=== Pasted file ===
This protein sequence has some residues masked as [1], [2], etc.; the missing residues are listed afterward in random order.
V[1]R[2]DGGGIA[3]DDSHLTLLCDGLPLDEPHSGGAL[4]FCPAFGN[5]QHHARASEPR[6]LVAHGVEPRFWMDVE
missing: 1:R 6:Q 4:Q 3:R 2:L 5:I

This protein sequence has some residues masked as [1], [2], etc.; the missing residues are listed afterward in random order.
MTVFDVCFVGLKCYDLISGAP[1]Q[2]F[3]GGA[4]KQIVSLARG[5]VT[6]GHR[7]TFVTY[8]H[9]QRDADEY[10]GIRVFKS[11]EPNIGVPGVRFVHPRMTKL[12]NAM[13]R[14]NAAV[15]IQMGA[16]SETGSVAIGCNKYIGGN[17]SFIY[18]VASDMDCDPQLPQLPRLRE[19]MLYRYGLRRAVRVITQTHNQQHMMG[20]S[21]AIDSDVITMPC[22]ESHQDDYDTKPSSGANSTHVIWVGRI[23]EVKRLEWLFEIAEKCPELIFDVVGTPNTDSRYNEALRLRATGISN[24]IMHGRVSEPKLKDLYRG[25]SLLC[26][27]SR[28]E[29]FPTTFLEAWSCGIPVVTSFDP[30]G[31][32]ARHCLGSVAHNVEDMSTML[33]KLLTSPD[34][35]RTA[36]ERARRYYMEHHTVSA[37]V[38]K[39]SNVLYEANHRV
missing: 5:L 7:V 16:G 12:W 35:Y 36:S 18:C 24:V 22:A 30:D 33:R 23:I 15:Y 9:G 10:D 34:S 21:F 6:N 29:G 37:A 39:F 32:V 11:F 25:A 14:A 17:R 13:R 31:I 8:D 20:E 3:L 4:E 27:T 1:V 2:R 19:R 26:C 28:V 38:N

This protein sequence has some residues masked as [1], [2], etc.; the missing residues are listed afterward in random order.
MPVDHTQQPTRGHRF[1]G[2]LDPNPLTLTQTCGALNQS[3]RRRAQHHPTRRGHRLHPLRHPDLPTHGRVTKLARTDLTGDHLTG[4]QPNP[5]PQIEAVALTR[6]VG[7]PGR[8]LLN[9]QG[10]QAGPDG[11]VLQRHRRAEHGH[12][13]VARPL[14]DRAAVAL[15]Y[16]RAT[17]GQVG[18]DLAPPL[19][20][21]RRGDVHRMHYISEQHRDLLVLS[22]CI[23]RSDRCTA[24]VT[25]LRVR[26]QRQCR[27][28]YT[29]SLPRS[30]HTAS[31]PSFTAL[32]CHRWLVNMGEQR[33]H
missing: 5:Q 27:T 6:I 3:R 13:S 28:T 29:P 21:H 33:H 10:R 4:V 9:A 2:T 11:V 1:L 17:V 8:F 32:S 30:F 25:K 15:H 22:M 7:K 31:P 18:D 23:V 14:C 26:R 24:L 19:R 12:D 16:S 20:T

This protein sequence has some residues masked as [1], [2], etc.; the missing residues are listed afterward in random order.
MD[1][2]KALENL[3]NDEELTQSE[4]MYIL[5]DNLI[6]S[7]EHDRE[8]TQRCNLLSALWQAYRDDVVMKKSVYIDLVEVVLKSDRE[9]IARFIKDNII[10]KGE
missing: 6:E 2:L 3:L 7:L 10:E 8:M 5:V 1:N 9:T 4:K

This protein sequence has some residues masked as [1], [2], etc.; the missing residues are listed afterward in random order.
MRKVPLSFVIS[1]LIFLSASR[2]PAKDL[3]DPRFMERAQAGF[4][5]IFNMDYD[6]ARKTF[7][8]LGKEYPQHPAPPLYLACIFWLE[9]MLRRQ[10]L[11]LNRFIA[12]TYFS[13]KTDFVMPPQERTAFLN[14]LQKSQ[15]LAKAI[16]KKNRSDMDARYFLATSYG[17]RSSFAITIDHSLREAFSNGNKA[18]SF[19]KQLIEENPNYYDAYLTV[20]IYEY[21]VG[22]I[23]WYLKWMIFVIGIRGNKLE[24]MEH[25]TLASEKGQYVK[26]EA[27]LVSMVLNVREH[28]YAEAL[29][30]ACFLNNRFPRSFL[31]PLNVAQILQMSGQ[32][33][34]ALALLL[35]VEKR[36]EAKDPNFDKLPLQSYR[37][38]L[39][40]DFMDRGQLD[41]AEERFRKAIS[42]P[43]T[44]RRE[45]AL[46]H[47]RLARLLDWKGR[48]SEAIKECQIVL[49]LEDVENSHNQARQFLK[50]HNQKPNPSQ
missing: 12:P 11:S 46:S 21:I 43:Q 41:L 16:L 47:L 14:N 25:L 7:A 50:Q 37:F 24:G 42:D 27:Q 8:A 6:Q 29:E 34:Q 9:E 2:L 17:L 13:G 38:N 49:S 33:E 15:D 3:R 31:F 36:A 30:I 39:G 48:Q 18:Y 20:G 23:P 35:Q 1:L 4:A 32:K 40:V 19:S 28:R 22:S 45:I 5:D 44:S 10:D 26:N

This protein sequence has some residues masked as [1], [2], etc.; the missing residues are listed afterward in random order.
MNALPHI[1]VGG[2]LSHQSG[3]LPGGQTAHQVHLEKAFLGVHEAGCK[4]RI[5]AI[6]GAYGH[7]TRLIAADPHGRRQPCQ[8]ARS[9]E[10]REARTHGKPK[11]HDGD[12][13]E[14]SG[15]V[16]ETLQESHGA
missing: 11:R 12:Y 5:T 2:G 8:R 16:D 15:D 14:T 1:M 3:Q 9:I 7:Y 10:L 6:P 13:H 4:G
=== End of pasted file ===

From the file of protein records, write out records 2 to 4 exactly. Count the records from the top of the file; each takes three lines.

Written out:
This protein sequence has some residues masked as [1], [2], etc.; the missing residues are listed afterward in random order.
MTVFDVCFVGLKCYDLISGAP[1]Q[2]F[3]GGA[4]KQIVSLARG[5]VT[6]GHR[7]TFVTY[8]H[9]QRDADEY[10]GIRVFKS[11]EPNIGVPGVRFVHPRMTKL[12]NAM[13]R[14]NAAV[15]IQMGA[16]SETGSVAIGCNKYIGGN[17]SFIY[18]VASDMDCDPQLPQLPRLRE[19]MLYRYGLRRAVRVITQTHNQQHMMG[20]S[21]AIDSDVITMPC[22]ESHQDDYDTKPSSGANSTHVIWVGRI[23]EVKRLEWLFEIAEKCPELIFDVVGTPNTDSRYNEALRLRATGISN[24]IMHGRVSEPKLKDLYRG[25]SLLC[26][27]SR[28]E[29]FPTTFLEAWSCGIPVVTSFDP[30]G[31][32]ARHCLGSVAHNVEDMSTML[33]KLLTSPD[34][35]RTA[36]ERARRYYMEHHTVSA[37]V[38]K[39]SNVLYEANHRV
missing: 5:L 7:V 16:G 12:W 35:Y 36:S 18:C 24:V 22:A 30:D 33:R 23:I 15:Y 9:G 10:D 34:S 21:F 6:N 29:G 37:A 39:F 32:V 11:F 25:A 14:A 17:R 13:R 31:I 8:D 20:E 3:L 4:E 27:T 1:V 2:R 19:R 26:C 28:V 38:N

This protein sequence has some residues masked as [1], [2], etc.; the missing residues are listed afterward in random order.
MPVDHTQQPTRGHRF[1]G[2]LDPNPLTLTQTCGALNQS[3]RRRAQHHPTRRGHRLHPLRHPDLPTHGRVTKLARTDLTGDHLTG[4]QPNP[5]PQIEAVALTR[6]VG[7]PGR[8]LLN[9]QG[10]QAGPDG[11]VLQRHRRAEHGH[12][13]VARPL[14]DRAAVAL[15]Y[16]RAT[17]GQVG[18]DLAPPL[19][20][21]RRGDVHRMHYISEQHRDLLVLS[22]CI[23]RSDRCTA[24]VT[25]LRVR[26]QRQCR[27][28]YT[29]SLPRS[30]HTAS[31]PSFTAL[32]CHRWLVNMGEQR[33]H
missing: 5:Q 27:T 6:I 3:R 13:S 28:T 29:P 21:H 33:H 10:R 4:V 9:A 2:T 11:V 1:L 17:V 8:F 32:S 30:F 25:K 15:H 22:M 7:K 31:P 18:D 23:V 14:C 26:R 24:L 19:R 12:D 16:S 20:T

This protein sequence has some residues masked as [1], [2], etc.; the missing residues are listed afterward in random order.
MD[1][2]KALENL[3]NDEELTQSE[4]MYIL[5]DNLI[6]S[7]EHDRE[8]TQRCNLLSALWQAYRDDVVMKKSVYIDLVEVVLKSDRE[9]IARFIKDNII[10]KGE
missing: 6:E 2:L 3:L 7:L 10:E 8:M 5:V 1:N 9:T 4:K